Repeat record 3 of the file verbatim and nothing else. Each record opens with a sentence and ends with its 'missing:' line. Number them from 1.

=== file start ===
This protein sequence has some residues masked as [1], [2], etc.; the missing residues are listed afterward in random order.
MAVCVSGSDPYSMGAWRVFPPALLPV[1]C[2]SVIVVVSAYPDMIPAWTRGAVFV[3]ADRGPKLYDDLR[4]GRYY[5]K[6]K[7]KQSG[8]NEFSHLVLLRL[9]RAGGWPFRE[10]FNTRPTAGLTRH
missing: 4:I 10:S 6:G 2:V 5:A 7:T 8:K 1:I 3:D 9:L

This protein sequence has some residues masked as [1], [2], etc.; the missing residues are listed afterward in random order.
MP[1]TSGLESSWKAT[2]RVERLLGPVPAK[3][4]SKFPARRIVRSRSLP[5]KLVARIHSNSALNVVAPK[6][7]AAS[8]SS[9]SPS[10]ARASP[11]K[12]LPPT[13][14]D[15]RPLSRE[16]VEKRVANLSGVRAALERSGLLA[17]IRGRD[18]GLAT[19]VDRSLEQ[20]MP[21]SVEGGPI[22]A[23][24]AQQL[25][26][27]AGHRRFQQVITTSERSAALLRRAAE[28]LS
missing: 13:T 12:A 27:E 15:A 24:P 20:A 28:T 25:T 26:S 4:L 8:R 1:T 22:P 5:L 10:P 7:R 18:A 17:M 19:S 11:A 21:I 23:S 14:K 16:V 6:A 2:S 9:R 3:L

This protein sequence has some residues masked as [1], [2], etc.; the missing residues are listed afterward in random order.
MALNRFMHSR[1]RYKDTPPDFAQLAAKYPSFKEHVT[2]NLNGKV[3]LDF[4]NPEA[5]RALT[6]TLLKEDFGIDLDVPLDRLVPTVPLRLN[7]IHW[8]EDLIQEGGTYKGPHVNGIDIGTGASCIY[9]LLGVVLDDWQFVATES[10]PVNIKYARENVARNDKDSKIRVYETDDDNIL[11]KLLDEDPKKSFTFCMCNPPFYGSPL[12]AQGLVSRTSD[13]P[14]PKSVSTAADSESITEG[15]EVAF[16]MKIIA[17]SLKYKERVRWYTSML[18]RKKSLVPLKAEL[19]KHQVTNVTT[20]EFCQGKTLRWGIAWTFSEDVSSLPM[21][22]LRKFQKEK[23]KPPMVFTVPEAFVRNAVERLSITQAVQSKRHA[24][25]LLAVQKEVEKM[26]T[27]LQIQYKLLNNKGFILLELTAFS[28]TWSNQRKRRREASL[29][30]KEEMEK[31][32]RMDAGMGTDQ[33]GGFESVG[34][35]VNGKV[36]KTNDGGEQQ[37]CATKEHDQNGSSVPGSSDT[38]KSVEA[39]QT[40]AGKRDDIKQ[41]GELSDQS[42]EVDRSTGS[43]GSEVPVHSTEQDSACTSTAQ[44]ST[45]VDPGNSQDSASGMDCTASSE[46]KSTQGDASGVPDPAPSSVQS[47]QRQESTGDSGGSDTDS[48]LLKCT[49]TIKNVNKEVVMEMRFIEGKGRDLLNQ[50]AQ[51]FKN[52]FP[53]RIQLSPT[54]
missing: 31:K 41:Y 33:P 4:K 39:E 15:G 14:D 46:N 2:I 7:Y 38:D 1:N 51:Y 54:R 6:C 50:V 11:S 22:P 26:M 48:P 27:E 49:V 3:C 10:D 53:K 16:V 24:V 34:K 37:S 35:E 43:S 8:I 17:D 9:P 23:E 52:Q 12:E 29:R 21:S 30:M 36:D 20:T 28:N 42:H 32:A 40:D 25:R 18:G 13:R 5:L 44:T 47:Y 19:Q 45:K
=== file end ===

This protein sequence has some residues masked as [1], [2], etc.; the missing residues are listed afterward in random order.
MALNRFMHSR[1]RYKDTPPDFAQLAAKYPSFKEHVT[2]NLNGKV[3]LDF[4]NPEA[5]RALT[6]TLLKEDFGIDLDVPLDRLVPTVPLRLN[7]IHW[8]EDLIQEGGTYKGPHVNGIDIGTGASCIY[9]LLGVVLDDWQFVATES[10]PVNIKYARENVARNDKDSKIRVYETDDDNIL[11]KLLDEDPKKSFTFCMCNPPFYGSPL[12]AQGLVSRTSD[13]P[14]PKSVSTAADSESITEG[15]EVAF[16]MKIIA[17]SLKYKERVRWYTSML[18]RKKSLVPLKAEL[19]KHQVTNVTT[20]EFCQGKTLRWGIAWTFSEDVSSLPM[21][22]LRKFQKEK[23]KPPMVFTVPEAFVRNAVERLSITQAVQSKRHA[24][25]LLAVQKEVEKM[26]T[27]LQIQYKLLNNKGFILLELTAFS[28]TWSNQRKRRREASL[29][30]KEEMEK[31][32]RMDAGMGTDQ[33]GGFESVG[34][35]VNGKV[36]KTNDGGEQQ[37]CATKEHDQNGSSVPGSSDT[38]KSVEA[39]QT[40]AGKRDDIKQ[41]GELSDQS[42]EVDRSTGS[43]GSEVPVHSTEQDSACTSTAQ[44]ST[45]VDPGNSQDSASGMDCTASSE[46]KSTQGDASGVPDPAPSSVQS[47]QRQESTGDSGGSDTDS[48]LLKCT[49]TIKNVNKEVVMEMRFIEGKGRDLLNQ[50]AQ[51]FKN[52]FP[53]RIQLSPT[54]
missing: 31:K 41:Y 33:P 4:K 39:E 15:G 14:D 46:N 2:I 7:Y 38:D 1:N 51:Y 54:R 6:C 50:V 11:S 22:P 26:M 48:P 27:E 49:V 3:C 10:D 53:K 16:V 24:V 34:K 37:S 35:E 43:S 8:I 17:D 9:P 23:E 52:Q 12:E 29:R 21:S 30:M 36:D 20:T 28:N 42:H 32:A 40:D 25:R 18:G 13:R 5:L 44:T 47:Y 19:Q 45:K